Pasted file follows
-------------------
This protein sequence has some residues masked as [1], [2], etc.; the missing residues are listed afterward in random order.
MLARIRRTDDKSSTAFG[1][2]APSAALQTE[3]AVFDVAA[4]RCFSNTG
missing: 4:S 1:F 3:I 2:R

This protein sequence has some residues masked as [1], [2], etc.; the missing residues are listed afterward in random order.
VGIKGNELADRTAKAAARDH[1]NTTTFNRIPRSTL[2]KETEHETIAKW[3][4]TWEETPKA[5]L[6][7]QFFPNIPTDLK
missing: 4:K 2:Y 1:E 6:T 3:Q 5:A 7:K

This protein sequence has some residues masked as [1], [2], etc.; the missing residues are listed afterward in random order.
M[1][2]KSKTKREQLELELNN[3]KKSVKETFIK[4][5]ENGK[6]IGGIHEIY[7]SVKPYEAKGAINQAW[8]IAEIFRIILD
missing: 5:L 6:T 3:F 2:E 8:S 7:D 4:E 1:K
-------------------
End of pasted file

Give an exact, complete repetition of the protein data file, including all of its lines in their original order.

This protein sequence has some residues masked as [1], [2], etc.; the missing residues are listed afterward in random order.
MLARIRRTDDKSSTAFG[1][2]APSAALQTE[3]AVFDVAA[4]RCFSNTG
missing: 4:S 1:F 3:I 2:R

This protein sequence has some residues masked as [1], [2], etc.; the missing residues are listed afterward in random order.
VGIKGNELADRTAKAAARDH[1]NTTTFNRIPRSTL[2]KETEHETIAKW[3][4]TWEETPKA[5]L[6][7]QFFPNIPTDLK
missing: 4:K 2:Y 1:E 6:T 3:Q 5:A 7:K

This protein sequence has some residues masked as [1], [2], etc.; the missing residues are listed afterward in random order.
M[1][2]KSKTKREQLELELNN[3]KKSVKETFIK[4][5]ENGK[6]IGGIHEIY[7]SVKPYEAKGAINQAW[8]IAEIFRIILD
missing: 5:L 6:T 3:F 2:E 8:S 7:D 4:E 1:K